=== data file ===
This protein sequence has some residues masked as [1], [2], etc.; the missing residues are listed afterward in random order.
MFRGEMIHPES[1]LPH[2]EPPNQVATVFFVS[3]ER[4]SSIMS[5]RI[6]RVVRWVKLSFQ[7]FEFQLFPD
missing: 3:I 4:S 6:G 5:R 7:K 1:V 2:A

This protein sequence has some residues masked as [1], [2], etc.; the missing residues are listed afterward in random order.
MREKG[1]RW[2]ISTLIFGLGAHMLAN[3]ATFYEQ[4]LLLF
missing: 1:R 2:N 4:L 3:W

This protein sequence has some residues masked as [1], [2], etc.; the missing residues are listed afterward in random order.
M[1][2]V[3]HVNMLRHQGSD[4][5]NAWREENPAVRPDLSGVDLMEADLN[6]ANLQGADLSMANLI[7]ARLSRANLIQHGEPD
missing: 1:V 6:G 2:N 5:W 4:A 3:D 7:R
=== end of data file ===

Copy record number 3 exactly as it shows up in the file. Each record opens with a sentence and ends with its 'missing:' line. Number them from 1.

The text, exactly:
This protein sequence has some residues masked as [1], [2], etc.; the missing residues are listed afterward in random order.
M[1][2]V[3]HVNMLRHQGSD[4][5]NAWREENPAVRPDLSGVDLMEADLN[6]ANLQGADLSMANLI[7]ARLSRANLIQHGEPD
missing: 1:V 6:G 2:N 5:W 4:A 3:D 7:R